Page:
**Working with Shell Arithmetic and Boolean Operators in Unix:**

*In this tutorial, we will review the various operators that are supported by the Unix shell.*

Operators are used for manipulating variables and constants in shell programs. They are required to perform mathematical operations.

Here, we will explain to you more about working with Arithmetic Operators.

**Unix Video #14:**

Note that the back-tick (`) is often used here – when executing a command, everything between the back-ticks is executed and substituted with the result before the remainder of the command is executed.

In newer shells (**Example:** bash), the same result can be achieved by embedding the expression between ‘$(’ and ‘)’.

### Operators in Unix

#### #1) Shell Arithmetic Operators Example

**These consist of basic mathematical operations:**

- Addition: +
- Subtraction: –
- Multiplication: *
- Division: /
- Modulus: %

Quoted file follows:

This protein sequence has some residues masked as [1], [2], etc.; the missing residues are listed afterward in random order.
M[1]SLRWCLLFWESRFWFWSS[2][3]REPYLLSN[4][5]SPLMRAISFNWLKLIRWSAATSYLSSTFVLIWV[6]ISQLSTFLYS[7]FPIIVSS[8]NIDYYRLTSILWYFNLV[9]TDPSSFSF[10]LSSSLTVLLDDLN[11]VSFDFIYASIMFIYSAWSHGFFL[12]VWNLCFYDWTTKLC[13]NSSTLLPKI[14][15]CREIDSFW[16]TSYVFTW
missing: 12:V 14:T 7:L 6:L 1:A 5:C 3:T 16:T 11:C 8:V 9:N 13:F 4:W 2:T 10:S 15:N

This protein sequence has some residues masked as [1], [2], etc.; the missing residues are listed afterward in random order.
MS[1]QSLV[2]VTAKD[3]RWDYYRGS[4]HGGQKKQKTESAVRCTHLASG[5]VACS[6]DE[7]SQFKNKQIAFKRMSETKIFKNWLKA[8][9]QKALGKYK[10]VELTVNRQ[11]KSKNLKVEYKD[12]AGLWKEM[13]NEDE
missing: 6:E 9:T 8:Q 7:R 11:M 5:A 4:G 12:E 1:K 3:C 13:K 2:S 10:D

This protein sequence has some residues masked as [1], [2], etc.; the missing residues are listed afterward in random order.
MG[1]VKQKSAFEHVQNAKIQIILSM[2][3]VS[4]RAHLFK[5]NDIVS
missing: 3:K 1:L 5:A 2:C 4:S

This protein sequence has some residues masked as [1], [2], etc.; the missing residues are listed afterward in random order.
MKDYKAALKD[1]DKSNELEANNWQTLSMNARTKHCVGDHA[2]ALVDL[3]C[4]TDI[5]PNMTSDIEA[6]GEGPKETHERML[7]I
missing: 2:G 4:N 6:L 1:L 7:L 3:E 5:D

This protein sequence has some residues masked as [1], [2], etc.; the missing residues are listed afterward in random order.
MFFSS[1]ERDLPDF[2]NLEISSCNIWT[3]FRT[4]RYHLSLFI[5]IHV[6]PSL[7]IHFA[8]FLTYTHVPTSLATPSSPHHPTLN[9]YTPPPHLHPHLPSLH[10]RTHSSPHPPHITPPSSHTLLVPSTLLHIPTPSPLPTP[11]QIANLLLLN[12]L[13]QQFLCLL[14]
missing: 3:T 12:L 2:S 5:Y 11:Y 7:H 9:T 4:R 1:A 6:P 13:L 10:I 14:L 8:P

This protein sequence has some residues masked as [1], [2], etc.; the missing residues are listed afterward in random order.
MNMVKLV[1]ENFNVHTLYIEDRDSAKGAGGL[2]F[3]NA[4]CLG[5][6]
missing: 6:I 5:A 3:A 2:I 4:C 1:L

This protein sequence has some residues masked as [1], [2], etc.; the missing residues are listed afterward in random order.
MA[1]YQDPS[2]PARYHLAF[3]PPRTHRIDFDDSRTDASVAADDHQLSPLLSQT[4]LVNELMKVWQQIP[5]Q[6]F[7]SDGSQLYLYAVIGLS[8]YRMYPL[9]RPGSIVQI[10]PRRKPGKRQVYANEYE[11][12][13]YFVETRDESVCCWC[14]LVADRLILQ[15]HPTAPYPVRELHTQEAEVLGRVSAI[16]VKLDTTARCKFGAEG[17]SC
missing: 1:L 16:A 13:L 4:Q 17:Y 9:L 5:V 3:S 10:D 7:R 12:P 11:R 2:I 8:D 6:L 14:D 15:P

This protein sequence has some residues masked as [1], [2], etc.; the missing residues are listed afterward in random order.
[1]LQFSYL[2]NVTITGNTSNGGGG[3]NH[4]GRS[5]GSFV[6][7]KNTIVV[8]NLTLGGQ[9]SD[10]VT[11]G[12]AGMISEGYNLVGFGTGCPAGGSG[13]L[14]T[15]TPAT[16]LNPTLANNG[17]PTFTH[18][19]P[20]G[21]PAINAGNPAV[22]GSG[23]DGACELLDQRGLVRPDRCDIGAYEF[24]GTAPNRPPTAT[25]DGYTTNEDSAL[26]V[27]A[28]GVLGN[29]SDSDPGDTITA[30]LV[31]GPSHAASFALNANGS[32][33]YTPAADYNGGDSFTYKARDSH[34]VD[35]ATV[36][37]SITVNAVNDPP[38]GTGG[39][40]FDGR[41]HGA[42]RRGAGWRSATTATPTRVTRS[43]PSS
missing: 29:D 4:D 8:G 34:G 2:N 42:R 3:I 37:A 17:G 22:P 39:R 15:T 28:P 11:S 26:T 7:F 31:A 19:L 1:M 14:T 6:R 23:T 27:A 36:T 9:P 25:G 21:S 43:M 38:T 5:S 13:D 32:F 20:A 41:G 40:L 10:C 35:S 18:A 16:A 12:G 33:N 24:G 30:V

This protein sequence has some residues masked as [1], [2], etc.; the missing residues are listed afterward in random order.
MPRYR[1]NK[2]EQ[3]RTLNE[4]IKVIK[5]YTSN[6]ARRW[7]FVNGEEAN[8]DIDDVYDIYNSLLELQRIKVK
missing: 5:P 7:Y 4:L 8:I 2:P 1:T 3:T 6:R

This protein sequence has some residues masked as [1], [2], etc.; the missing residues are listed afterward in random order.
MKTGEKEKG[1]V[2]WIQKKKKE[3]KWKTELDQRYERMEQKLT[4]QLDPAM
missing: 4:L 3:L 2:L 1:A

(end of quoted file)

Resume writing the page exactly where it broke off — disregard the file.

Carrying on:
Each of these operators performs the operation on two integer variables or constants.

**For Example, the below program illustrates each of these operations:**

$ c=`expr $a + $b` $ echo “the value of addition=$c” $ d=`expr $a - $b` $ echo “the value of subtraction=$d” $ e= expr $a \* $b` $ echo “the value of multiplication=$e” $ f=`expr $a / $b` $ echo “the value of division=$f” $ g= echo `expr $a % $b` $ echo “the value of modulus=$c”

The Unix shell does not natively support floating point operations. A separate command-line tool must be used for this. The ‘bc’ co0mmand is the most standard tool for this.

**Example:**

$ c = `echo “$a + $b” | bc` $ d = `echo “$a + $b” | bc`

Note that each of the operators needs to be surrounded by a space on both sides, and the ‘*’ operators need to be escaped with a backslash ‘\’.

#### #2) Shell Logical Boolean Operators Example

**The logical operators in Unix are as follows:**

- Not:!
- And: -a
- Or: -o

**These operators and their usage will be covered in detail in the next tutorial.**